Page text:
“I’m happy to be being here.”
Yes, I actually heard that answer given in a television interview, and thought, at the time, it was a quaint expression.
But in reality, this was a person for whom English was a second language, and that was, quite literally, their translation from their language to English.
Suffice to say, that person was not happy when lost the event she was participating in.
But that particular memory was triggered by another event.
Someone asked me how happy I was.
Happy is another of those words like good, thrown around like a rag doll, used without consequence, or regard for its true meaning.
“After everything that’s happened, you should be the happiest man alive!”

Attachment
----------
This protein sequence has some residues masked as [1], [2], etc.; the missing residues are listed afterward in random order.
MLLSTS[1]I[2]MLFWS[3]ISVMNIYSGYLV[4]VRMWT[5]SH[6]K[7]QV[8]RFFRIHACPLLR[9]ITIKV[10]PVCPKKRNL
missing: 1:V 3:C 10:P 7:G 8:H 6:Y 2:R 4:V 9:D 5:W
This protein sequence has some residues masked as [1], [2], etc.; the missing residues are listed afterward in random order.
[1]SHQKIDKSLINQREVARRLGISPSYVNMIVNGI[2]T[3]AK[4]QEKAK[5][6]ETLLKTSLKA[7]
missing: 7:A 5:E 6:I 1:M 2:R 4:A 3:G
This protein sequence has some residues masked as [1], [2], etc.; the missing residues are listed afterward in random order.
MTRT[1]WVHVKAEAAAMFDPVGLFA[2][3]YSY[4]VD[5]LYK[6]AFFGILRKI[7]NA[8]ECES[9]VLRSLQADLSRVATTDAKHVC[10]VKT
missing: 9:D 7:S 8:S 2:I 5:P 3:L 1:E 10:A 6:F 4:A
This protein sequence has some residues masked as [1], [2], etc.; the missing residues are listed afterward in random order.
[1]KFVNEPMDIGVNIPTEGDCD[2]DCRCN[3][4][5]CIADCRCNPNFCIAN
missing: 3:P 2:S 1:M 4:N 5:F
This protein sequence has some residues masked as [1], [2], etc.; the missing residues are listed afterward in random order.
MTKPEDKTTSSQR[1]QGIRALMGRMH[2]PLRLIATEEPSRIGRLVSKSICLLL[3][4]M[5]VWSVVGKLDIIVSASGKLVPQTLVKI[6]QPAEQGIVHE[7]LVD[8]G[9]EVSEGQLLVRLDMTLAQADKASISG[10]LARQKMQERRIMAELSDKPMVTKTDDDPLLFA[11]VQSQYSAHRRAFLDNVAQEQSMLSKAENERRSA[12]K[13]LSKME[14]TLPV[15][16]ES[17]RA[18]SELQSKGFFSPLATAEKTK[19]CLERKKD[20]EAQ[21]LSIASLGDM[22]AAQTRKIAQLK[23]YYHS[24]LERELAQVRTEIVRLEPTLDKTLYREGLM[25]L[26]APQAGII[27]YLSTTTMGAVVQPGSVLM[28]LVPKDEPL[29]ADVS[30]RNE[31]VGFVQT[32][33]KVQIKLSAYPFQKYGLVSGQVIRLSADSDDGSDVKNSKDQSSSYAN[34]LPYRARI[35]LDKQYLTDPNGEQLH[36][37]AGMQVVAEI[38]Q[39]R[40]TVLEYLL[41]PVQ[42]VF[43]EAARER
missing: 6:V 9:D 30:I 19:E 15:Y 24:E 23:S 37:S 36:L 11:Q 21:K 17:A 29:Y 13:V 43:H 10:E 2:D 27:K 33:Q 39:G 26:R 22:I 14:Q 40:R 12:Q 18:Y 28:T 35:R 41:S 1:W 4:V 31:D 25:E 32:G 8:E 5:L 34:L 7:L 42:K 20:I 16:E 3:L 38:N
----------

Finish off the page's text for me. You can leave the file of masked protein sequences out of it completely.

I should be, to them.
A real friend might also say, “Are you sure, you don’t look happy.”
I hesitate but say, “Sure. I woke up with a headache,” or some other lame reason.
But, in reality, I’m not ‘happy’. Convention says that we should be happy if everything is going well. In my case, it is, to a certain extent, but it is what’s happening within that’s the problem. We say it because people expect it.
I find there is no use complaining because no one will listen, and definitely, no one likes serial complainers.
But somewhere in all those complaints will be the truth, the one item that is bugging us.
It is a case of whether we are prepared to listen. Really listen.
And not necessarily take people at their word.
2 thoughts on “In a word: Happy”
This person was lost at an event, and the memory of that event is one of happiness.
The speaker is happy after a difficult experience, but is not content because they are not the only person who experiences difficult things.